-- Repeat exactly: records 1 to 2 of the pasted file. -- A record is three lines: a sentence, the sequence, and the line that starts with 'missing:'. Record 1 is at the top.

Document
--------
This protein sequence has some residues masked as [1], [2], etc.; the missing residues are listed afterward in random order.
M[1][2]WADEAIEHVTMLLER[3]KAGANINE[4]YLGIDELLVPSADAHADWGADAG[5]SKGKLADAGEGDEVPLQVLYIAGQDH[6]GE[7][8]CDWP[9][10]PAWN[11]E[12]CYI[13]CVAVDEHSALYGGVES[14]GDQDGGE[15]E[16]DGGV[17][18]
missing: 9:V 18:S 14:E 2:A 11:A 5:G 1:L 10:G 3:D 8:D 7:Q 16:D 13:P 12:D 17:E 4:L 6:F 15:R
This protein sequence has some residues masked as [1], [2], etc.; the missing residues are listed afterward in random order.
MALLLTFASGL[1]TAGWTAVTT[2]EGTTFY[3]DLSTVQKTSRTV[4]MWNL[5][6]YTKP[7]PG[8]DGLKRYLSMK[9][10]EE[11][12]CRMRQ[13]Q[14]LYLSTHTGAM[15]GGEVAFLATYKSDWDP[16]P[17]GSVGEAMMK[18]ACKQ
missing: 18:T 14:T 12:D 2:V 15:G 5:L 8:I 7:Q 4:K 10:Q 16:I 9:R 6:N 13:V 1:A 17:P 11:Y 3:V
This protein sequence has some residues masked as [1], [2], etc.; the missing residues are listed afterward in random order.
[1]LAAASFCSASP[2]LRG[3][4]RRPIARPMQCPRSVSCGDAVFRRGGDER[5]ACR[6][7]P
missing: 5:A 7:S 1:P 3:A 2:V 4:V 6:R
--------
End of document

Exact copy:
This protein sequence has some residues masked as [1], [2], etc.; the missing residues are listed afterward in random order.
M[1][2]WADEAIEHVTMLLER[3]KAGANINE[4]YLGIDELLVPSADAHADWGADAG[5]SKGKLADAGEGDEVPLQVLYIAGQDH[6]GE[7][8]CDWP[9][10]PAWN[11]E[12]CYI[13]CVAVDEHSALYGGVES[14]GDQDGGE[15]E[16]DGGV[17][18]
missing: 9:V 18:S 14:E 2:A 11:A 5:G 1:L 10:G 3:D 8:D 7:Q 16:D 13:P 12:D 17:E 4:L 6:F 15:R
This protein sequence has some residues masked as [1], [2], etc.; the missing residues are listed afterward in random order.
MALLLTFASGL[1]TAGWTAVTT[2]EGTTFY[3]DLSTVQKTSRTV[4]MWNL[5][6]YTKP[7]PG[8]DGLKRYLSMK[9][10]EE[11][12]CRMRQ[13]Q[14]LYLSTHTGAM[15]GGEVAFLATYKSDWDP[16]P[17]GSVGEAMMK[18]ACKQ
missing: 18:T 14:T 12:D 2:V 15:G 5:L 8:I 7:Q 4:K 10:Q 16:I 9:R 6:N 13:V 1:A 17:P 11:Y 3:V